I'd be curious to hear your take on it.
I know Bryan very well. At the end of the day, if your tire temp spread does not look good (which I don't think they are because you're killing the outer edge of your tire and running -4* of camber), you need to fix it. Losing the independence from a stiffer front bar is negligible compared to hurting your braking ability due to so much camber and cornering ability due to not enough front roll stiffness and rolling over on the outside of your front tires.

Which shops don't recommend a stiffer front bar? BMW's are notorious for needing very stiff front swaybars, and if you're still rolling over on the outer edge of your front tires, you need to stiffen your front roll platform from a stiffer front swaybar, wider front track, lower front ride height, higher front roll center, lower front Cg, etc... Depending on your ride height and tire width, the front swaybar is probably your best bet.
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      06-13-2014, 12:18 PM   #61
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Quote:
Originally Posted by Billj747 View Post
I know Bryan very well. At the end of the day, if your tire temp spread does not look good (which I don't think they are because you're killing the outer edge of your tire and running -4* of camber), you need to fix it. Losing the independence from a stiffer front bar is negligible compared to hurting your braking ability due to so much camber and cornering ability due to not enough front roll stiffness and rolling over on the outside of your front tires.

Which shops don't recommend a stiffer front bar? BMW's are notorious for needing very stiff front swaybars, and if you're still rolling over on the outer edge of your front tires, you need to stiffen your front roll platform from a stiffer front swaybar, wider front track, lower front ride height, higher front roll center, lower front Cg, etc... Depending on your ride height and tire width, the front swaybar is probably your best bet.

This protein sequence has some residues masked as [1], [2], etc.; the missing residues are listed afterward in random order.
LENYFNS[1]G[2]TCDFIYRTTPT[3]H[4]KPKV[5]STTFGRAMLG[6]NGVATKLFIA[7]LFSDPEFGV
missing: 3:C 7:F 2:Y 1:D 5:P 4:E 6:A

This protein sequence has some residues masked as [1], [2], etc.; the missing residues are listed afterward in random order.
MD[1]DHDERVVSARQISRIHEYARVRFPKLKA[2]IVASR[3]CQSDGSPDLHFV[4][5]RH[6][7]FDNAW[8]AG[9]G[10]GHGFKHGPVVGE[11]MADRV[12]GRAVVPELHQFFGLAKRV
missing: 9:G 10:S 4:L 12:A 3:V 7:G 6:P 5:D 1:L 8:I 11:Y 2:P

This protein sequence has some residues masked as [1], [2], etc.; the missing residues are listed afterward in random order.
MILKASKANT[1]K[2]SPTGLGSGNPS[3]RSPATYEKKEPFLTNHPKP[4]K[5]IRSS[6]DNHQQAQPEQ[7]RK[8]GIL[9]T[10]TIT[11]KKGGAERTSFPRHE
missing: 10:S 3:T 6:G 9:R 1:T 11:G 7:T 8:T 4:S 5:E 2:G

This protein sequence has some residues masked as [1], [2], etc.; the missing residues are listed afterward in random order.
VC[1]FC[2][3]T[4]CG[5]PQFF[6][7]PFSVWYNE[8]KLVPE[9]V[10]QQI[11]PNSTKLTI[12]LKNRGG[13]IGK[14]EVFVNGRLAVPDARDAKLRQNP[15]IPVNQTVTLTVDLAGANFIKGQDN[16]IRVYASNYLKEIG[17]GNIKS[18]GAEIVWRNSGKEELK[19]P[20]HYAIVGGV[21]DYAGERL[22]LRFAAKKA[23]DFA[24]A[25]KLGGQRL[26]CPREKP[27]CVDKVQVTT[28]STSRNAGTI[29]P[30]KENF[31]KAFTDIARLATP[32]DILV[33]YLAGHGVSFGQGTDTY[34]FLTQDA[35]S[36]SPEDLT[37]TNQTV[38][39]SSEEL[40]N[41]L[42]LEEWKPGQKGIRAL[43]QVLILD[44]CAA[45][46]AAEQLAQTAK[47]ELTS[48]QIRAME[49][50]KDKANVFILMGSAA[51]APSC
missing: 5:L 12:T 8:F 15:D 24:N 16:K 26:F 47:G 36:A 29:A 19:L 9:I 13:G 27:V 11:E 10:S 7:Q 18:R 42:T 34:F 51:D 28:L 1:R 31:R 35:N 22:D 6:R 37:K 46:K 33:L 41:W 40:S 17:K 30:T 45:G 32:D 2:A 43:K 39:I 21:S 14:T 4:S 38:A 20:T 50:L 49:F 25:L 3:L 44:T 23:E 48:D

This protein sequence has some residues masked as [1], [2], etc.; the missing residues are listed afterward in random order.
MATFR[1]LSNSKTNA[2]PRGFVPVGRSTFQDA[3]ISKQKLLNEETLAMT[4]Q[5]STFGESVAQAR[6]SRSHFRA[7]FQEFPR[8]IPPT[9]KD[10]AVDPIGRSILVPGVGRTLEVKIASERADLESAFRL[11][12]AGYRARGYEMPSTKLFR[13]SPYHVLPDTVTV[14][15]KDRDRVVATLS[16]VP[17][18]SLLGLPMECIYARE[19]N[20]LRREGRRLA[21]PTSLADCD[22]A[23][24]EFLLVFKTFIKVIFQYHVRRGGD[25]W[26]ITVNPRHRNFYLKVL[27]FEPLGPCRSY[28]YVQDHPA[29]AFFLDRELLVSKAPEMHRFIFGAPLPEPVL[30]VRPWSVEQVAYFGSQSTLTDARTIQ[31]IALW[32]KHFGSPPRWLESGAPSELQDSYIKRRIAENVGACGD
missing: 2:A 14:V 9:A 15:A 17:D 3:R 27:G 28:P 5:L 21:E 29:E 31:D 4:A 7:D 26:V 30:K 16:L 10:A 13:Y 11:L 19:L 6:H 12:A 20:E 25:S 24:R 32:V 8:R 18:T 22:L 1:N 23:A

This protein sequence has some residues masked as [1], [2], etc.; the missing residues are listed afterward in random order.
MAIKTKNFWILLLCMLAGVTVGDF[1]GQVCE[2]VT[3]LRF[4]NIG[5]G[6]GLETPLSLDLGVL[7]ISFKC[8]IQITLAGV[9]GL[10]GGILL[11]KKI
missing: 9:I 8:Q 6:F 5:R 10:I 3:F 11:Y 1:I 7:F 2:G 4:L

Interesting. Do you have a recommendation for an aftermarket sway bar that you like? I have no knowledge of sway bars.
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      06-13-2014, 12:44 PM   #62
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Quote:
Originally Posted by dogbone View Post
Interesting. Do you have a recommendation for an aftermarket sway bar that you like? I have no knowledge of sway bars.
Not directed towards me but Malek (on this thread) swears by RD as its adjustable.

Eibach also has an adjustable bar.

H&R and Dinan are non adjustable and works for a stockish style suspension which may be out. I chose H&R front only bar per suggestion from Turner per my needs.

Best of luck with tuning. Thanks to you all for nourishing our school of thought.

Lutfy
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      06-13-2014, 12:45 PM   #63
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H&R seems to have 2 holes:

http://www.turnermotorsport.com/p-43...x-m3-27mm.aspx
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      06-13-2014, 12:59 PM   #64
lutfy
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Quote:
Originally Posted by Billj747 View Post
Hey Bill,

I walked over to check the one I got. Its got 1 hole (each side) and therefore non adjustable I promise you

Lutfy
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      06-13-2014, 01:04 PM   #65
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If the E9x in question is requiring -4.0* of front camber to optimize front grip while in corners or sweepers, then something with the suspension needs to be setup differently. The front may be too soft on spring rates. Too often have I also seen compression settings be calibrated incorrectly as well. Dogbone, please chime in with your spring rates and setup if you don't mind.

The RDsport bars are excellent bars and my preference over the H&R units. They have 3 holes per bar, per side, and technically making them 5 way adjustable. You do not have to place the end-link in the same hole side to side, it's technically a spring, so you can attain more granulated adjustment this way.
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      06-13-2014, 02:00 PM   #66
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Quote:
Originally Posted by Malek@MRF View Post
Dogbone, please chime in with your spring rates and setup if you don't mind.
He posted above that he's currently running 600/800.